Just as the flu season kicks off in the U.S., the Centers for Disease Control and Prevention reported startling news about pregnant women and the flu: Pregnant women account for a significant number of flu hospitalizations every year yet only about half of pregnant women in the U.S. get the flu shot.
The CDC found that 54% of pregnant women reported getting a flu vaccine before or during pregnancy, and only about 35% receive both the flu and whooping cough vaccine, which also is strongly recommended for this group.
Pregnant women made up about a quarter to one-third of women of childbearing age who were hospitalized for influenza between 2010 and 2018. But only 9% of U.S. women ages 15 to 44 are pregnant at any given time. This is further evidence that pregnant women who get the flu are more likely to suffer severe complications.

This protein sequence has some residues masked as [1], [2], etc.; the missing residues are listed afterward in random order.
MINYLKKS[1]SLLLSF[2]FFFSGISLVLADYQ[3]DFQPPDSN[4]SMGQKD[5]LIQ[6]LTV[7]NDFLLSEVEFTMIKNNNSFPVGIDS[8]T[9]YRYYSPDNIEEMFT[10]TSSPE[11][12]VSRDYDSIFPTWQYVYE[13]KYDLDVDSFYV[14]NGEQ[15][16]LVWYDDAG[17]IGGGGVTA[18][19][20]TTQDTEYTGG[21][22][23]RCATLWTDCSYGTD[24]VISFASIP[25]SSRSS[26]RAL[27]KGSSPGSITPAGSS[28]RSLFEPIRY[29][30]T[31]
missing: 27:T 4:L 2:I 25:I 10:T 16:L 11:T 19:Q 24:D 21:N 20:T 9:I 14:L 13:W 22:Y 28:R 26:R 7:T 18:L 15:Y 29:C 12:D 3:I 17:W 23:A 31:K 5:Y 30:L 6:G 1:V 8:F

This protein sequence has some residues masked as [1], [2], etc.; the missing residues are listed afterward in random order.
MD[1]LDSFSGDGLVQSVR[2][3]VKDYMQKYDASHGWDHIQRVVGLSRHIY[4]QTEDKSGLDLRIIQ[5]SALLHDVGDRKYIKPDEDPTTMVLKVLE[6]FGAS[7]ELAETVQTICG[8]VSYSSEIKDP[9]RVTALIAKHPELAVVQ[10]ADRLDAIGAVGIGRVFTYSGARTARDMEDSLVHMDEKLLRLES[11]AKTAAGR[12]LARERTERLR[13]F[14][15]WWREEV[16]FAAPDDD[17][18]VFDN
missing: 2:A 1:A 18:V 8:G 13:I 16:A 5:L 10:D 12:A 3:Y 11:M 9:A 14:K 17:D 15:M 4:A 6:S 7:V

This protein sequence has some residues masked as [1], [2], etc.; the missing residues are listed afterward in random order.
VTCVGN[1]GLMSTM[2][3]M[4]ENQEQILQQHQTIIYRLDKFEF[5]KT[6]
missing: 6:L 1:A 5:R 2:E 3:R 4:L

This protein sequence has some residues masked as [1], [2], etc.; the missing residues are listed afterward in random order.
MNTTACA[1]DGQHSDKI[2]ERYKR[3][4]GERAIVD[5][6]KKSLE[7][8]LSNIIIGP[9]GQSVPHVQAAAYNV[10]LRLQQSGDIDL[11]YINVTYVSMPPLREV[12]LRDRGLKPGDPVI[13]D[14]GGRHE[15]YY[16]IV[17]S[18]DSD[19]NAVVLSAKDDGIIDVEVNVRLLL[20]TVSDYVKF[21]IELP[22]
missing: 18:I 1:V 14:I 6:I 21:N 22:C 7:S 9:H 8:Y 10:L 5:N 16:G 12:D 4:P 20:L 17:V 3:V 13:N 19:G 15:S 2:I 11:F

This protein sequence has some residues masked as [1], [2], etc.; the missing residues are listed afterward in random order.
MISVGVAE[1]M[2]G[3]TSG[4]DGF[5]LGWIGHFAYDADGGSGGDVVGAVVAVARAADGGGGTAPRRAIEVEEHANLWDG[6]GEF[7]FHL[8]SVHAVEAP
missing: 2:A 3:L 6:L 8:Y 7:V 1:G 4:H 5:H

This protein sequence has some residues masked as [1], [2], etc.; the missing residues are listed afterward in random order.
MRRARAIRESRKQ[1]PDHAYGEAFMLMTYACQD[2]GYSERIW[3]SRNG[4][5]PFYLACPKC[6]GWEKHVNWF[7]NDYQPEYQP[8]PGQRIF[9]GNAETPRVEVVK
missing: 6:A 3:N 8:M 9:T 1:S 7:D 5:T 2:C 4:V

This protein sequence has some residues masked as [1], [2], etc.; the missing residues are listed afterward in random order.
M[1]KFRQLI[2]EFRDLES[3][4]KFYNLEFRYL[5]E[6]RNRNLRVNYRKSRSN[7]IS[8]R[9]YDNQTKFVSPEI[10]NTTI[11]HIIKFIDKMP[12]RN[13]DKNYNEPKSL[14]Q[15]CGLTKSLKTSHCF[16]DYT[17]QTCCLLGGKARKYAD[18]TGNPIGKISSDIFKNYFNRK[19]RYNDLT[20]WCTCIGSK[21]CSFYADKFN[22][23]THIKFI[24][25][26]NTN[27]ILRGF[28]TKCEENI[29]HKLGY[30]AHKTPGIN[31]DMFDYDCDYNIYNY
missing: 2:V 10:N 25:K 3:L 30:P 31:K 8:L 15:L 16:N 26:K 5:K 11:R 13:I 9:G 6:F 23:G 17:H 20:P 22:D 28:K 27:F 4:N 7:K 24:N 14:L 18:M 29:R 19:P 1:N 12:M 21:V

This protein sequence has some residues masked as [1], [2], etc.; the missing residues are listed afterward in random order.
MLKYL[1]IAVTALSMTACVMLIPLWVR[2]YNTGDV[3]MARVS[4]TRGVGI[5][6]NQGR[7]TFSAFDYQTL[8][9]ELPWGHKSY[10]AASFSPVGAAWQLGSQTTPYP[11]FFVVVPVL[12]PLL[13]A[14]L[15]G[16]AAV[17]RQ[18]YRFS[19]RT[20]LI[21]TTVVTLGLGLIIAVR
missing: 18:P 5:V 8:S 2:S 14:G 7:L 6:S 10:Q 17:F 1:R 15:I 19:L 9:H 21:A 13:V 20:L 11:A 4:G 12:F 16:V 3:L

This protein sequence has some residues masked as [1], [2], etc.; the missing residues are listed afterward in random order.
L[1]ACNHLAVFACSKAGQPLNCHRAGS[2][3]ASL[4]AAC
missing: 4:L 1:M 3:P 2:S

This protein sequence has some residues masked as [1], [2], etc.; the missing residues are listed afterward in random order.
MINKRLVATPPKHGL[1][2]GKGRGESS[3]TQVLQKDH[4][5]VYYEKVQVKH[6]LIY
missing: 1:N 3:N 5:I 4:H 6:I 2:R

The women’s top reasons for not getting the flu vaccine, according to the CDC, were believing it wasn’t effective and concerns about its safety for the fetus.
“Moms-to-be tell me all the time they’re afraid the flu shot will hurt their unborn babies or they have never gotten the flu shot before so why now,” says Dr. Laura Riley, obstetrician and gynecologist-in-chief at NewYork-Presbyterian/Weill Cornell Medical Center, who has worked with the CDC and leading OB-GYN organizations to provide guidance on protecting pregnant women and their babies through vaccination. “I tell them that the flu shot has been evaluated in numerous studies and shown to be safe for babies. In fact, mom’s flu shot provides the best protection for newborns.”
Dr. Riley, a self-described “Flu Shot Queen,” spoke to Health Matters about pregnancy and the flu, and why getting the flu vaccine is so important for expectant mothers.